How to Get Rid of Algae in Your Pool
How To Deal With Pool Algae Problems
Having a pool in your yard can provide you, your family and friends with the opportunity to make any gathering even more fun – especially during those lazy summer days. But a pool can quickly stop being a pleasure and become a pain when algae start to become a problem.
If you are faced with an algae issue then what are the steps you need to take to restore the water quality of the pool?
Firstly it’s important to realize that there are a number of different types of algae, green, black and yellow being the most common – however homeowners are usually faced with green algae – that is the organism most often that ruins your swimming experience and relaxation. It can quickly turn your pool into something that resembles a swamp.
The presence of Green Algae is usually a result of poor filtration and inadequate treatment with chemicals such as chlorine. Another reason for the presence of Green Algae is that your pool pump is not providing for proper water circulation. The first step in finding the root of the problem is to make sure that the pump is working at full capacity. Also, make sure that the filter system is operating correctly.
If the problem persists, it’s time to step up your chlorination game – in other words; it’s time for a ‘Shock’ treatment.
The amount of chlorine that you will need to shock the algae out of existence is dependent on the size of your pool. A good rule of thumb is that 1 pound of chlorine should be used for every 10,000 gallons of water. But there’s another factor.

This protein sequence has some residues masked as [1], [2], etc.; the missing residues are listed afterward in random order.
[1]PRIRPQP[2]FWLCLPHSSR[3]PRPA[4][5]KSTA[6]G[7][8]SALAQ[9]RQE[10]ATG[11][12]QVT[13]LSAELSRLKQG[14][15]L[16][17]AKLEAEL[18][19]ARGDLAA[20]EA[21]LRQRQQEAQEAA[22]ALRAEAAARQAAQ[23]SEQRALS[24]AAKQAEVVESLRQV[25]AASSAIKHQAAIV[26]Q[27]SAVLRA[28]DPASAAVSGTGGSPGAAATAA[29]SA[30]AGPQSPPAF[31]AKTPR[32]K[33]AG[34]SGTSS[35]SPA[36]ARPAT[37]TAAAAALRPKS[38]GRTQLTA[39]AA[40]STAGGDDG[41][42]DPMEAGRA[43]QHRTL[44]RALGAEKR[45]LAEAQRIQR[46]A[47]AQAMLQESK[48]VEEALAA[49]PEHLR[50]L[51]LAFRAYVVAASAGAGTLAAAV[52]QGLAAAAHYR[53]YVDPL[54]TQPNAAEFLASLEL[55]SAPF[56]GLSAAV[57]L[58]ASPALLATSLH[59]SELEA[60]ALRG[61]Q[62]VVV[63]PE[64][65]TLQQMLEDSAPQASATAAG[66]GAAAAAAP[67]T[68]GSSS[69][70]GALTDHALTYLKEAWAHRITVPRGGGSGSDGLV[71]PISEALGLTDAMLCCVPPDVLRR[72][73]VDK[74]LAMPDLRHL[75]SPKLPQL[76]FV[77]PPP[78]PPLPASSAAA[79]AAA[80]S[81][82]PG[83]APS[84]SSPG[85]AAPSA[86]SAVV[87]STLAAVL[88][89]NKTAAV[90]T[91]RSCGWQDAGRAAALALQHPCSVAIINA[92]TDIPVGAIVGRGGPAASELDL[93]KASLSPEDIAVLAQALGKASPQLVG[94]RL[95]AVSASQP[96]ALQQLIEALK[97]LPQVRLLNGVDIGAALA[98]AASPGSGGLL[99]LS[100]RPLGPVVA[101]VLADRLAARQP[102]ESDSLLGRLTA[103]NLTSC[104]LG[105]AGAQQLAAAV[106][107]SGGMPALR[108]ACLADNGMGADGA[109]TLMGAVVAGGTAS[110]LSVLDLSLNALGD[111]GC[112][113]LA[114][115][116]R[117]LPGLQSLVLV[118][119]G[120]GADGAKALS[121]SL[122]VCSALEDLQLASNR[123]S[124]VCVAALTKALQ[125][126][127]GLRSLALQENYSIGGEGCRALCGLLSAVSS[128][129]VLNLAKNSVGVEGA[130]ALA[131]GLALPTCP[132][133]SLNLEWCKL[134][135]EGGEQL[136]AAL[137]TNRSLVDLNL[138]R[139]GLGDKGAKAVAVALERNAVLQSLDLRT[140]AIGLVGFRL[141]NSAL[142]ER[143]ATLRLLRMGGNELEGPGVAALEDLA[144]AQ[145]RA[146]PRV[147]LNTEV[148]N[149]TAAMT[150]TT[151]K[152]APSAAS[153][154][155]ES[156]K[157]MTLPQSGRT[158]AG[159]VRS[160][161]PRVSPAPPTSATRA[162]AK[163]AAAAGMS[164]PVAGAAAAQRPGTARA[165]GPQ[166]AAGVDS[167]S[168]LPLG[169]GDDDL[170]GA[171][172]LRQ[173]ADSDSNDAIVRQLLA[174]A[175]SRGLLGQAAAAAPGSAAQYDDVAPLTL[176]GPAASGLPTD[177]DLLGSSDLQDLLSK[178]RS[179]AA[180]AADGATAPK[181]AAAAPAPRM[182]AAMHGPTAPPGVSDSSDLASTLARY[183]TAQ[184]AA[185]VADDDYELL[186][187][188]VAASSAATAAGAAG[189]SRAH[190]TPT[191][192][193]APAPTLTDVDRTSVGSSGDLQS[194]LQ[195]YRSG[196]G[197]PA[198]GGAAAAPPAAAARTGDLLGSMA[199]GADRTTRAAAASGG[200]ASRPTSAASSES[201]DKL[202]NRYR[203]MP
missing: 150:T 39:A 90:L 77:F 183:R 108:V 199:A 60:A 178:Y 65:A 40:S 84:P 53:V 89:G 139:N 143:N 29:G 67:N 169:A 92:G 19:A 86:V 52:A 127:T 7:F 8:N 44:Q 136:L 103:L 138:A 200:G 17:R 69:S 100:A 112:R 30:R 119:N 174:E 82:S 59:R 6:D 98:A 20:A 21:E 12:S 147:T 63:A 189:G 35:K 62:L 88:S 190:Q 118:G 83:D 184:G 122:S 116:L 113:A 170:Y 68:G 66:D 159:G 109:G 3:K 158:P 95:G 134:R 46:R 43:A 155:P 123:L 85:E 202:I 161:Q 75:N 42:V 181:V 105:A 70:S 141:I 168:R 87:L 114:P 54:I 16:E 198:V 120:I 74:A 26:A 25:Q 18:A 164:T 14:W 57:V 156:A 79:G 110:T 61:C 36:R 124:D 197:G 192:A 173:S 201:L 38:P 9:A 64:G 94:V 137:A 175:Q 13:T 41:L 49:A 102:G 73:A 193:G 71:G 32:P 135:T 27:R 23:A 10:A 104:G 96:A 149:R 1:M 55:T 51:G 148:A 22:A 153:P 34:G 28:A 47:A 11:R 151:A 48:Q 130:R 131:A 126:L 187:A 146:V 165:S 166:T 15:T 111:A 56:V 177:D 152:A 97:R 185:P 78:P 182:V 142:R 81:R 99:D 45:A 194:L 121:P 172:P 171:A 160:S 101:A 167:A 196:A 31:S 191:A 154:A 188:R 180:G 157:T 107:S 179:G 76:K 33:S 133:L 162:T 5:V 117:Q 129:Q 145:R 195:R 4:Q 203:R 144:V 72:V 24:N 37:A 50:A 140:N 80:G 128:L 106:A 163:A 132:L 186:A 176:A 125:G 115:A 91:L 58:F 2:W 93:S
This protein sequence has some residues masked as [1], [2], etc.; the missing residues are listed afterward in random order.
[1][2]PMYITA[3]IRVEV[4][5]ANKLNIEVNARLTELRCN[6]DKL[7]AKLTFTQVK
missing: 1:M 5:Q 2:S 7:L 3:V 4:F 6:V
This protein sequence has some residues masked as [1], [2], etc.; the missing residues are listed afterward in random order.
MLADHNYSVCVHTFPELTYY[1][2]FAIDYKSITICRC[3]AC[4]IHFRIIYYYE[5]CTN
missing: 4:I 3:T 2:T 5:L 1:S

That sort of shock treatment is excellent for algae which have not progressed to a darker green. If you can see the bottom of the pool a stage, one shock treatment should sort the problem out.
Once the problem has gotten worse, you may have to up the chlorine game and start multiplying the amount of chlorine you are going to be using for the shock treatment. In fact for larger pools of around 40,000 gallons, if the problem has gotten this bad, you may need to triple the amount of chlorine that you are using.
There’s another way to treat problem algae – and that is through the use of a ‘flocculant.’ This is a chemical that causes algae to adhere to it and then sink to the bottom of the pool where it can be dealt with by the automated pool cleaning device that keeps the surfaces clean – or by manual vacuum. You will have to allow the chemical to do its job. Set your filter to recirculate to ensure that the chemical is properly mixed into the water.
Wait 24 hours and then begin the vacuum process after brushing off stairs and making sure that your pool cleaning appliance can reach the surfaces where the algae have settled.
Some pool experts recommend shocking once the vacuum process has been completed.
Following these measures will return your pool to a condition where entertaining is a pleasure for all involved. Make sure that your swimming pool experience is excellent – deal with algae as soon as it appears.